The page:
Introduction: 1948 Philco Radio / Phono Liquor Cabinet

About: Idea Man, Jack of all Trades, Master of None. Have gun will travel. Sometimes nothing is a real cool hand. Shoot the three and play no D.

When I buy an old radio, I always try to determine the best way to repurpose it to maximize what it can provide in usefulness while still maintaining its historic look and heres what I came up with!

Step 1: The Beginning

I picked this 1948 Philco model 1262 radio / turntable on Craigslist in non working order. The finish was still good for the most part. On most of these the bottoms tend to be marred from years of vacuums and shoe kicks. On this, I did sand the bottom and apply dark walnut Bri Wax. Its close enough to the same color as the rest of the unit. I gutted the radio of the carriage and turntable components. ( I always offer these for sale at a minimal charge on CL so as not to just toss them out).

Step 2: Adding a Drawer and New Front Facing

I bought 12" drawer slides and installed from front to rear after installing a cross brace in the rear to mount the slides to. I built a drawer out of 1/2" poplar purchased from Rockler Woodworking. The front facing which used to have the speaker and speaker cloth showing through was replaced with metal grilling purchased at Home Depot. I used the speaker framing as a template for cutting the metal front. I installed 3 LED under-cabinet lights also purchased at HD.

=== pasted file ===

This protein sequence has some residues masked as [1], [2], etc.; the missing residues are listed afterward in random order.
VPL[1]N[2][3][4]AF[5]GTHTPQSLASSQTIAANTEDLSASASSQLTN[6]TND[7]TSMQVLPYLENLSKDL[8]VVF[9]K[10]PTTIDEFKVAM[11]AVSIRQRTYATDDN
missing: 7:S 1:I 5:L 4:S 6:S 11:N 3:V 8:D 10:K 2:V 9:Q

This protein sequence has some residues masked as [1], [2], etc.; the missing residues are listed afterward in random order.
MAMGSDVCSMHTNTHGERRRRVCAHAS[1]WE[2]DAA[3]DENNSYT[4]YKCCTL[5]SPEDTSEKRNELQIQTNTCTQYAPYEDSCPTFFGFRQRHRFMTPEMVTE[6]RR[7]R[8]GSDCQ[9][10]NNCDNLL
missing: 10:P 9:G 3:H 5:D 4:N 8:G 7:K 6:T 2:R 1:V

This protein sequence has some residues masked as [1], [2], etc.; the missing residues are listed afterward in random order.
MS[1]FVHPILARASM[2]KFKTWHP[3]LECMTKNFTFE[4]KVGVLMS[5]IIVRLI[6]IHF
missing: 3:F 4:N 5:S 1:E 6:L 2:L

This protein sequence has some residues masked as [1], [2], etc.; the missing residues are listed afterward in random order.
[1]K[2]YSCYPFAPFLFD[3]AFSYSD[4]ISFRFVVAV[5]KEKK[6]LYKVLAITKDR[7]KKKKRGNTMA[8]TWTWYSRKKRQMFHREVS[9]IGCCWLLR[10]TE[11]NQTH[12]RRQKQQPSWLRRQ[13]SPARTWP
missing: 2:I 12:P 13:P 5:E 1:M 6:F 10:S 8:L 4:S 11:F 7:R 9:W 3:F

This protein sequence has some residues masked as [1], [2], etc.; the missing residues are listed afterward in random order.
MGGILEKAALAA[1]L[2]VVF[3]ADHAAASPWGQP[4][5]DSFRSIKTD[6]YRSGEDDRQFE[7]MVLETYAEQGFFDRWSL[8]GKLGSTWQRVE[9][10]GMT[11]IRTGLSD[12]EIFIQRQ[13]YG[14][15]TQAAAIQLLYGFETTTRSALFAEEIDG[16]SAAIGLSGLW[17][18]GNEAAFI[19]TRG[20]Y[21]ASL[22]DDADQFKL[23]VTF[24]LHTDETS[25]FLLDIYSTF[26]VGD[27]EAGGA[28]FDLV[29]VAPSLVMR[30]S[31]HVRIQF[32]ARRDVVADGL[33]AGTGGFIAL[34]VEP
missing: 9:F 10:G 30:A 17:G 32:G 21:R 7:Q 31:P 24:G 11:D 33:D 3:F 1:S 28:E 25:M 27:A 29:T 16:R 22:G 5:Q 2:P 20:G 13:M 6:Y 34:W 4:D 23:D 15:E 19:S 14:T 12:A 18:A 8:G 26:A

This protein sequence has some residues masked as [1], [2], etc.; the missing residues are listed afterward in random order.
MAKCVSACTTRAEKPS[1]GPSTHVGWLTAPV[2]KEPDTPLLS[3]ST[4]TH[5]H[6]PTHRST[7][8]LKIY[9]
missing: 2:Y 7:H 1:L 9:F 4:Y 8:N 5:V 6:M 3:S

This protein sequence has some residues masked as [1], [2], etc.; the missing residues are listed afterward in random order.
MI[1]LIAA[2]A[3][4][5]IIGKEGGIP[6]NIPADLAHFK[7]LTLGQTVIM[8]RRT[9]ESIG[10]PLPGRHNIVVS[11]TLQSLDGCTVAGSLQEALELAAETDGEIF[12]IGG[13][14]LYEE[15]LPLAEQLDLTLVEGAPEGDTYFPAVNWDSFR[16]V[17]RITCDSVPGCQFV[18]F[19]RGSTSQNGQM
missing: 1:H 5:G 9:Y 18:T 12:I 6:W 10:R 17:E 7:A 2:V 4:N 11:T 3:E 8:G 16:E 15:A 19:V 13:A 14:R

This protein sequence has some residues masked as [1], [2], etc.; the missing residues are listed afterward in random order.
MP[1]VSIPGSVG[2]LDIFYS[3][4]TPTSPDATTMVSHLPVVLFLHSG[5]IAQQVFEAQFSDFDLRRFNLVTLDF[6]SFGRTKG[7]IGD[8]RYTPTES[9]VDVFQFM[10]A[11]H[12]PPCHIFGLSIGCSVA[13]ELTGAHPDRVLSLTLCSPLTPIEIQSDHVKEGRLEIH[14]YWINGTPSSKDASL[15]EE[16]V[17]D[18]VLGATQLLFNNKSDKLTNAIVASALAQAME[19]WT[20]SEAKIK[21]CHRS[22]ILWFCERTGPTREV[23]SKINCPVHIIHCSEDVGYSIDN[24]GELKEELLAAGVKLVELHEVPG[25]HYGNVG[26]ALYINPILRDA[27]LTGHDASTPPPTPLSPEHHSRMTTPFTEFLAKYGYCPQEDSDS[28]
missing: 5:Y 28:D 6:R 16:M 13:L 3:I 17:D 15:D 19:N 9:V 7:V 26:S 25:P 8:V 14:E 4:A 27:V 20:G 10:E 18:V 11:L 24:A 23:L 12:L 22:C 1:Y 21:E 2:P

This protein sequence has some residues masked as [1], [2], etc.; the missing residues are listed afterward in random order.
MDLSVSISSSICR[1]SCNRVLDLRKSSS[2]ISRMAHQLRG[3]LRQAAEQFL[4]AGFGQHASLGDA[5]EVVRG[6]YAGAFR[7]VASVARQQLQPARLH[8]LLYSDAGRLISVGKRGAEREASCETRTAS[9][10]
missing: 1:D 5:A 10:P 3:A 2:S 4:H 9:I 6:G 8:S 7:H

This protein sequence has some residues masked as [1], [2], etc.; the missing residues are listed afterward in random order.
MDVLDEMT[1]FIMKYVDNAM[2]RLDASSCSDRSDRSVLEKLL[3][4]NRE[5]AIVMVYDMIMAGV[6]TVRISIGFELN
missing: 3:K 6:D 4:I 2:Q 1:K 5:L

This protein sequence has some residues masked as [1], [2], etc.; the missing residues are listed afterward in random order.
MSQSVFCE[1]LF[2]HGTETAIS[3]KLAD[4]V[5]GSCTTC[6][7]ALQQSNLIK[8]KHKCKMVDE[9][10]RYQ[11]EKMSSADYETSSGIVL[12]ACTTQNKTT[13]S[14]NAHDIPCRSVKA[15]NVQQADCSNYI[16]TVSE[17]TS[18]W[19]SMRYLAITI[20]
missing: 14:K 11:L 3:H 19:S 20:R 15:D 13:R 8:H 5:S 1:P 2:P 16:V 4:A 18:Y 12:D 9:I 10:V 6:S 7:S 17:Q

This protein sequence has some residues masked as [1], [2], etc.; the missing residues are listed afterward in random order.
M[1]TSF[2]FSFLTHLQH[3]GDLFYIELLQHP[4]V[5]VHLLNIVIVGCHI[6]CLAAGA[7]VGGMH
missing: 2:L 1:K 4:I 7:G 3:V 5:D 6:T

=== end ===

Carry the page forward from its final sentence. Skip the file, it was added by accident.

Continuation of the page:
Step 3: Cleaning Up the Brass and Glass

I cleaned up the brass plate with brass cleaner and gently cleaned the glass channel plate and stored in my house safely away from the working area for later reinstall.

Step 4: The Final Touches

I had added a 3/4 inch plywood floor to hold the bottles (which add quite a bit of weight to the cabinet) I added 1 1/2' castors to the cabinet so I can roll out when needed for parties. In order to keep the hamper style door from opening too far, I used cabinet hardware purchased from Rockler. The knobs were reinstalled by gorilla gluing cut bolts into them and attaching using washers and nuts on the inside to hold them in place. The back was 1/4" plywood, stained dark walnut and attached with screws.